September 28, 2022

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Researchers find common antidiarrheal drug that could be used to treat autism

Researchers find common antidiarrheal drug that could be used to treat autism



 

Researchers find common antidiarrheal drug that could be used to treat autism.

A striking study uses a new computer model to investigate how existing drugs can be repurposed to treat autism spectrum disorder (ASD).

Among the findings was a curious one that suggested that a common antidiarrheal drug could hypothetically improve ASD symptoms.

 

Researchers find common antidiarrheal drug that could be used to treat autism

 

 

Elise Koch from the University of Oslo, lead author of the study, explains: “There are currently no drugs approved to treat social communication disorders, the main symptom of ASD.

However, most adults and about half of children and Adolescents with ASD are treated with antipsychotic medications that have severe side effects or lack of efficacy for ASD.”

 

To explore potential new treatments for ASD, the researchers used a computer model that simulates complex protein interactions.

They constructed a network of protein models associated with ASD, then modeled the effect of existing drugs on the network, and found that several molecules can combat the basic processes of ASD.

 

Some of the molecules marked by the modeling have previously been identified as potentially involved in the development of ASD.

The female sex hormone progesterone and its synthetic progestin counterpart, drospirenone, are thought to be involved in ASD, and the researchers note that previous research has shown that progesterone is positively associated with cognitive performance in healthy subjects.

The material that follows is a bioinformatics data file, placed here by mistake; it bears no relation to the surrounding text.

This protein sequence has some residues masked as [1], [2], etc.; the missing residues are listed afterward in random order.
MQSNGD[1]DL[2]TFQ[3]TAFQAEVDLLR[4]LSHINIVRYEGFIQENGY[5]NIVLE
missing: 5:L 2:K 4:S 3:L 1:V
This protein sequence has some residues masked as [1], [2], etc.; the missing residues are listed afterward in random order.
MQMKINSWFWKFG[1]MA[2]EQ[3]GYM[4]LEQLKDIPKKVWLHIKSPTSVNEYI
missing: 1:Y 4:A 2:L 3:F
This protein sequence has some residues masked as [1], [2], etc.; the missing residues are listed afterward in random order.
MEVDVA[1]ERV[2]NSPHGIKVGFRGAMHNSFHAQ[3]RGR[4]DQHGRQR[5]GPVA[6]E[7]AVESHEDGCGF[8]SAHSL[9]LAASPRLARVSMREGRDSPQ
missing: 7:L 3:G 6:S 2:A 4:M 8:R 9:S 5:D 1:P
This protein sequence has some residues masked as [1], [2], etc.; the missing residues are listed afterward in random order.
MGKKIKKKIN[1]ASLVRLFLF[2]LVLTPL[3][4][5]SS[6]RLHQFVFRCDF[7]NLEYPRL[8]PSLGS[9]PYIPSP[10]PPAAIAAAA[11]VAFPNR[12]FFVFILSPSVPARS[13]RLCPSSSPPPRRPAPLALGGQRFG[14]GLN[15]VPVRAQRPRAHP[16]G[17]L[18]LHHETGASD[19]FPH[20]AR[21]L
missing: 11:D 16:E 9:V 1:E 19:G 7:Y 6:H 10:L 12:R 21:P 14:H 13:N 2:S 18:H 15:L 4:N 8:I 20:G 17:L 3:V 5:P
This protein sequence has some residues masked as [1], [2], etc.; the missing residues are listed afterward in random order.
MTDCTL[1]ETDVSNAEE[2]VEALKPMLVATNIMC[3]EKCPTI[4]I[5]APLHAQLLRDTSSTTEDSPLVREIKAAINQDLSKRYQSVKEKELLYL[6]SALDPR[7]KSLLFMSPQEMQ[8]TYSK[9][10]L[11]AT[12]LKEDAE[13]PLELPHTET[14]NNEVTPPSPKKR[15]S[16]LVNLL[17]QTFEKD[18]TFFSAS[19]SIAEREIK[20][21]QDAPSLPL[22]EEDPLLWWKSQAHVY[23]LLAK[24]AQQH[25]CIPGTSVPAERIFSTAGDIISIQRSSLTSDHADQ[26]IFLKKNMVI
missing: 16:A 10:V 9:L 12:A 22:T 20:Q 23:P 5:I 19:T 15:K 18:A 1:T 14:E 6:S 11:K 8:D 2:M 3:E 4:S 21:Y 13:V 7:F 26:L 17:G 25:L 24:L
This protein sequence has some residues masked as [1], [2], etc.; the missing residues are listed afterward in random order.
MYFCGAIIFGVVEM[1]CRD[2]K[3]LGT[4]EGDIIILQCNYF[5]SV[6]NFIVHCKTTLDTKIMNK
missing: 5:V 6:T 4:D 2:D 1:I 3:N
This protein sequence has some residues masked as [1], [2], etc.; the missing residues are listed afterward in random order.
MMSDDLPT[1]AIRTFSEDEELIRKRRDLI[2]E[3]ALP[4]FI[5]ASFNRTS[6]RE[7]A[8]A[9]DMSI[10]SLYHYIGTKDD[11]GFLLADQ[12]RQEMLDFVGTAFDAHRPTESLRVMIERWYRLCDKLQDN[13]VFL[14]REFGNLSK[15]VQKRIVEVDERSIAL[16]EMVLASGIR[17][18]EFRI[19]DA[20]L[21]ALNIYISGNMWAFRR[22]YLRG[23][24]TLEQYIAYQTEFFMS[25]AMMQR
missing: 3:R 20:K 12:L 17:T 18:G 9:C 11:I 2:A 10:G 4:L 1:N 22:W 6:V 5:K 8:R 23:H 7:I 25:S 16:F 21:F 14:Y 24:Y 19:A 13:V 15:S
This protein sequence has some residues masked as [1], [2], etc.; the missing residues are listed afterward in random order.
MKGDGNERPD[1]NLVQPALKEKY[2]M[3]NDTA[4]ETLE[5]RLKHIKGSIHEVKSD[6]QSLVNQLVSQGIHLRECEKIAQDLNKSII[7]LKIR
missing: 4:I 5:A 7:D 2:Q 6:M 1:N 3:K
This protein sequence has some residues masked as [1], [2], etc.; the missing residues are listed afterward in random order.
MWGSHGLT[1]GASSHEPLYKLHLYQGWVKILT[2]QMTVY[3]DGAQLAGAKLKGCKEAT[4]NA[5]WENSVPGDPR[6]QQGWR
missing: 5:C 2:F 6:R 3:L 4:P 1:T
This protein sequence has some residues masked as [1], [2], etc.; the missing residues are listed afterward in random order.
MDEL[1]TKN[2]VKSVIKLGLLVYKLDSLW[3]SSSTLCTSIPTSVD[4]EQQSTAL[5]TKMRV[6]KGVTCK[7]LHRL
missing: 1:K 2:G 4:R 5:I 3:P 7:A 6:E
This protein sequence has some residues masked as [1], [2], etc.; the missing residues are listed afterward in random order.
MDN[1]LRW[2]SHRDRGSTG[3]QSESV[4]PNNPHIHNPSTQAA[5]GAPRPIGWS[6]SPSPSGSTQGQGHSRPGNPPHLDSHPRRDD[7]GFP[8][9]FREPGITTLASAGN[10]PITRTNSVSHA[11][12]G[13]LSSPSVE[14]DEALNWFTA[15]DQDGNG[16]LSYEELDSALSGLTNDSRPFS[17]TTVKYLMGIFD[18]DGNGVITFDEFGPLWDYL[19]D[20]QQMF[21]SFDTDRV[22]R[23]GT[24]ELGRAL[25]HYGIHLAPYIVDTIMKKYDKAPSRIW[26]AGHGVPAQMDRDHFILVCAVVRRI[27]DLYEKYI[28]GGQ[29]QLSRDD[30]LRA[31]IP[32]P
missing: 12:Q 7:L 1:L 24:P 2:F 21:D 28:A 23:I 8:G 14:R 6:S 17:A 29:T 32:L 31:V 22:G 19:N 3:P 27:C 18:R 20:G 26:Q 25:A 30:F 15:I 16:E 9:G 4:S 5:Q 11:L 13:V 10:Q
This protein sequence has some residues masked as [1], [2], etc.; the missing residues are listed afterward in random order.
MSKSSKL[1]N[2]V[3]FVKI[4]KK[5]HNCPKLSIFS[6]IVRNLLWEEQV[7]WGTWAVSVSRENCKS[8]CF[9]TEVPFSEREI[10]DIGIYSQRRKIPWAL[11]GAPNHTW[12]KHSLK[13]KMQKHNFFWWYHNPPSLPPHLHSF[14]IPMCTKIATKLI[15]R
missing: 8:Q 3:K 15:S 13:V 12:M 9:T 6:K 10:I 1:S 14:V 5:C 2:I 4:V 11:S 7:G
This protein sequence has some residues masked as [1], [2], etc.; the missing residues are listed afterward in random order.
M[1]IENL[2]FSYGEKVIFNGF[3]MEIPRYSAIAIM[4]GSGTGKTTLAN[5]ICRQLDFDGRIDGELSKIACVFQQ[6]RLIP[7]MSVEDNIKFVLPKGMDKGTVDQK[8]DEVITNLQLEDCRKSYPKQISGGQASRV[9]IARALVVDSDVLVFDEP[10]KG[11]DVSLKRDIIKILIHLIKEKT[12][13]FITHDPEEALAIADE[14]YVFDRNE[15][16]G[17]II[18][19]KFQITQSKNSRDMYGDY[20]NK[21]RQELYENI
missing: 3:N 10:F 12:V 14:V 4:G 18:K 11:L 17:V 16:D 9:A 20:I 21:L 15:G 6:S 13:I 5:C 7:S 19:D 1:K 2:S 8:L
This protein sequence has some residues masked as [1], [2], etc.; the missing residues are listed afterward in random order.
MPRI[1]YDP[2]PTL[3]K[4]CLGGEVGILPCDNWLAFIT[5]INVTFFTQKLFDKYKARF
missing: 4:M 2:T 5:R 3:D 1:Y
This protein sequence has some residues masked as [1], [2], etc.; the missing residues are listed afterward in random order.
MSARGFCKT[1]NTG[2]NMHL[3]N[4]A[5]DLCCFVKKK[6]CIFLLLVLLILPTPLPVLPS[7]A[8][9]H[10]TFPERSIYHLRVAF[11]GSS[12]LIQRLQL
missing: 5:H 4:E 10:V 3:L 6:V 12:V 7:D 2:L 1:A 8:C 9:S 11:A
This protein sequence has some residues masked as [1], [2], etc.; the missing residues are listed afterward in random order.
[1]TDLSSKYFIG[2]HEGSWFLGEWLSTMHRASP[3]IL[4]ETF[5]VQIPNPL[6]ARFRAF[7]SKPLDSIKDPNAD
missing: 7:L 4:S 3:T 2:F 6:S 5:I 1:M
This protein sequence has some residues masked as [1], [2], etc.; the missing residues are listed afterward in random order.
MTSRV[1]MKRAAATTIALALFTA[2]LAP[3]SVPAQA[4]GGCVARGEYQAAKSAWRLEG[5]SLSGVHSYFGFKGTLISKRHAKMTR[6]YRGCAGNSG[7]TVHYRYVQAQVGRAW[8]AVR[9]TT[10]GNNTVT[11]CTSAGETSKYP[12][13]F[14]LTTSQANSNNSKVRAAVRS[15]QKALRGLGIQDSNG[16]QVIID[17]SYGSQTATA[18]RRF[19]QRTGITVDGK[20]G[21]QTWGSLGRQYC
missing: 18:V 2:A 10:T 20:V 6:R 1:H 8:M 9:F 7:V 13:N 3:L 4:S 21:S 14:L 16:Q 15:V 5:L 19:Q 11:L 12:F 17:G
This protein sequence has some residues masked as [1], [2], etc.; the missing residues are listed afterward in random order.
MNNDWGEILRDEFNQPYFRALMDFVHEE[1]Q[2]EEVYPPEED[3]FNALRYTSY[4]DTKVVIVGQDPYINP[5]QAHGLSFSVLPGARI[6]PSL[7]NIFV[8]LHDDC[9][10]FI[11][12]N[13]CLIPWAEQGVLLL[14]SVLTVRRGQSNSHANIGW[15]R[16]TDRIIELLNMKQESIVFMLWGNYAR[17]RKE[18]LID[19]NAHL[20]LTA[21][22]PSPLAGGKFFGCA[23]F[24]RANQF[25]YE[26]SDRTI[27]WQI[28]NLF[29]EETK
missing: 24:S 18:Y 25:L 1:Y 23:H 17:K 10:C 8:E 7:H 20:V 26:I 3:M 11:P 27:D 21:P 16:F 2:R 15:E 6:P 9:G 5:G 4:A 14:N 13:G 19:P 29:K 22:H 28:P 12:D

The most important finding in the study, however, was the discovery of a common antidiarrheal drug that may play a role in treating ASD symptoms.

The over-the-counter drug, called rolipamide, has been widely and safely used for nearly 50 years.

 

The mechanism of action of loperamide provides intriguing clues for potential future treatments for ASD.

This drug is essentially an opiate and targets the mu-opioid receptor protein. But since loperamide cannot cross the blood-brain barrier, it only acts on mu-opioid receptor activity in the gut.

 

In the study, published in Frontiers in Pharmacology, the researchers noted that previous experiments in breeding mice deficient in mu-opioid receptors caused the animals to display behavioral deficits similar to those of ASD.

It is therefore plausible that targeting this mechanism might be a way to treat ASD symptoms.

 

“The identification of loperamide as a candidate for the treatment of ASD is therefore consistent with its potential to modulate social behavior in ASD,” the researchers noted in their study. “In addition, it may have favorable gastrointestinal effects in ASD patients because Gastrointestinal symptoms are common in ASD.”

 

 

 

 

 

Researchers find common antidiarrheal drug that could be used to treat autism

(source:internet, reference only)


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